After hitting a 13-year low on expanding stockpiles, crude oil surged Friday. Oil ETFs jumped as traders speculated on potential production cuts out of the Organization of Petroleum Exporting Countries.
On Friday, the United States Oil Fund (NYSEArca: USO), which tracks West Texas Intermediate crude oil futures, gained 5.4% and the United States Brent Oil Fund (NYSEArca: BNO), which tracks Brent crude oil futures, rose 5.0%. Year-to-date, USO declined 27.3% and BNO fell 19.1%.
After sliding over the past five sessions, WTI crude oil futures surged 11.1% to $29.1 per barrel on Friday while Brent crude futures jumped 9.2% to $32.8 per barrel.
Meanwhile, leveraged oil ETFs also shot up on the action. On Friday, the ProShares Ultra Bloomberg Crude Oil (NYSEArca: UCO), which takes two times or 200% daily performance of WTI crude oil, increased 7.8% and the VelocityShares 3x Long Crude ETN (NYSEArca: UWTI), which tracks three times or 300% the daily performance of WTI crude, gained 14.1%.
Oil prices rallied Friday after WTI crude dipped to its lowest settlement since May 6, 2003. Energy prices rebounded after the United Arab Emirates’ energy minister said OPEC members are “ready to cooperate” on cutting output, report Georgi Kantchev and Timothy Puko for the Wall Street Journal.
“Every time someone comes out and says ‘We’re ready to cooperate,’ there’s always a knee-jerk reaction,” to buy, Peter Donovan, broker for Liquidity Energy, told the WSJ. “Prices have come down so far, guys don’t want to get caught [selling]at the bottom.”
Venezuela has proposed that OPEC and non-OPEC members should freeze output at current levels.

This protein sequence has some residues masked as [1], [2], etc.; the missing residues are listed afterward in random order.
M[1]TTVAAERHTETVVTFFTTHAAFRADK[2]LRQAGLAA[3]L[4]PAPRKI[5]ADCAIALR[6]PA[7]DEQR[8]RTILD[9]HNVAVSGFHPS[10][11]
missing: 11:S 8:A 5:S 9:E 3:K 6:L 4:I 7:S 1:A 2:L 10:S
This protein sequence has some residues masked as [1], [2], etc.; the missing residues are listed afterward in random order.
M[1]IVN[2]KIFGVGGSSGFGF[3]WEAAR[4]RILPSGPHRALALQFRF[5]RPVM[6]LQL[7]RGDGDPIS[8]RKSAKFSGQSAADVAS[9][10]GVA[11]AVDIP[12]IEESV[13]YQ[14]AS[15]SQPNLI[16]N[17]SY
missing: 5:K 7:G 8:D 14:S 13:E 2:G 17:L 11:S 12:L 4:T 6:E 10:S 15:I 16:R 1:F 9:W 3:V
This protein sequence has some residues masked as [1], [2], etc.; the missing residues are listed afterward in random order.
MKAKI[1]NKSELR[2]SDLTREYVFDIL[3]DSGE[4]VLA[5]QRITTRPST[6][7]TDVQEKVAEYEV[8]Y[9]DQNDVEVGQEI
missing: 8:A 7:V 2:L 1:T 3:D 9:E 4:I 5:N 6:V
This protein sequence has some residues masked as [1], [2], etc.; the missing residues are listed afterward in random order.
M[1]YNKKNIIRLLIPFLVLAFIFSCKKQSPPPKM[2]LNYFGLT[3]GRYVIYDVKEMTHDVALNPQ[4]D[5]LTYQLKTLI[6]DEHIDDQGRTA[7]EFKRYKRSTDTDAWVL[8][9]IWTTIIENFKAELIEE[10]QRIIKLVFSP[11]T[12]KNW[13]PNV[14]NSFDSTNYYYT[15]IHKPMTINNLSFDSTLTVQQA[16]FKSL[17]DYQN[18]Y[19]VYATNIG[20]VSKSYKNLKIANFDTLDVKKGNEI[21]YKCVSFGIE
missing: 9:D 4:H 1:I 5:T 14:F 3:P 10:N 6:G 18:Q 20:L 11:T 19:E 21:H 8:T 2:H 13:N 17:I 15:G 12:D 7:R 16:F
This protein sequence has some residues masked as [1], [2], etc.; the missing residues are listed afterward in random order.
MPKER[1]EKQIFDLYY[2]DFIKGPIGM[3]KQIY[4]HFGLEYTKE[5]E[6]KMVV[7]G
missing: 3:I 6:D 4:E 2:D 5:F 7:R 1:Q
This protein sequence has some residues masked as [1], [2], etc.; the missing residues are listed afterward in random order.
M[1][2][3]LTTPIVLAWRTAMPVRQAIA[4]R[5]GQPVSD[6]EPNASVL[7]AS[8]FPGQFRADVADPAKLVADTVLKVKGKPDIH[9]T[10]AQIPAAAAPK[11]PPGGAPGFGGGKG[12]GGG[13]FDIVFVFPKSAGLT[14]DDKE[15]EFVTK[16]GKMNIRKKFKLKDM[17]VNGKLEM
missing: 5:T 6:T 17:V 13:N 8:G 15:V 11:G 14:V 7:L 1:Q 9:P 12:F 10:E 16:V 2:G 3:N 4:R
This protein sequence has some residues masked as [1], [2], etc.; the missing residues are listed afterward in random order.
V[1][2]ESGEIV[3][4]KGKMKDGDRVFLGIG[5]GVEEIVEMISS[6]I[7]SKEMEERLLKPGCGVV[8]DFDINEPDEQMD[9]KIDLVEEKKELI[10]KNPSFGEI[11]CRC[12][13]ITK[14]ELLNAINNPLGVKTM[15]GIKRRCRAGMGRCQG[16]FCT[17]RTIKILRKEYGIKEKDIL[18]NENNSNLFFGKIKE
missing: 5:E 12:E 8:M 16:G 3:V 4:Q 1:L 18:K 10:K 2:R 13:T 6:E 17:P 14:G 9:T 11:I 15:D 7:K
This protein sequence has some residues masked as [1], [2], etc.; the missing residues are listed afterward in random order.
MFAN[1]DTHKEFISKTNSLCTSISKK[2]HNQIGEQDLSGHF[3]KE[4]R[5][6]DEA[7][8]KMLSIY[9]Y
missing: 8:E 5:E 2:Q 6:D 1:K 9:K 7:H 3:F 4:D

“An OPEC cut is still hard to see but this week the notion of an OPEC ‘freeze’ was introduced and we find that easier to envisage,” Olivier Jakob of consultancy Petromatrix told the WSJ.
However, production cuts from the oil cartel are still speculation and may not come to pass. The ongoing supply glut has dragged down oil prices over the past two years and many warn that the market won’t turn around any time soon. U.S. oil inventories remain near their highest level in at least eight decades.
If the OPEC-related posturing does not pan out, inverse or bearish oil ETF bets could be back on the plate. For instance, investors who want to hedge against further weakness can use the simple inverse United States Short Oil (NYSEArca: DNO) and the DB Crude Oil Short ETN (NYSEArca: SZO). For the more aggressive trader, there are number of leveraged options, including the ProShares UltraShort Bloomberg Crude Oil (NYSEArca: SCO), which tries to reflect the two times inverse or -200% daily performance of WTI crude oil, and DB Crude Oil Double Short ETN (NYSEArca: DTO), which also follows a -200% performance of oil. Lastly, the VelocityShares 3x Inverse Crude (NYSEArca: DWTI) takes the three times inverse or -300% performance of crude oil.
United States Oil Fund
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The opinions and forecasts expressed herein are solely those of Tom Lydon, and may not actually come to pass. Information on this site should not be used or construed as an offer to sell, a solicitation of an offer to buy, or a recommendation for any product.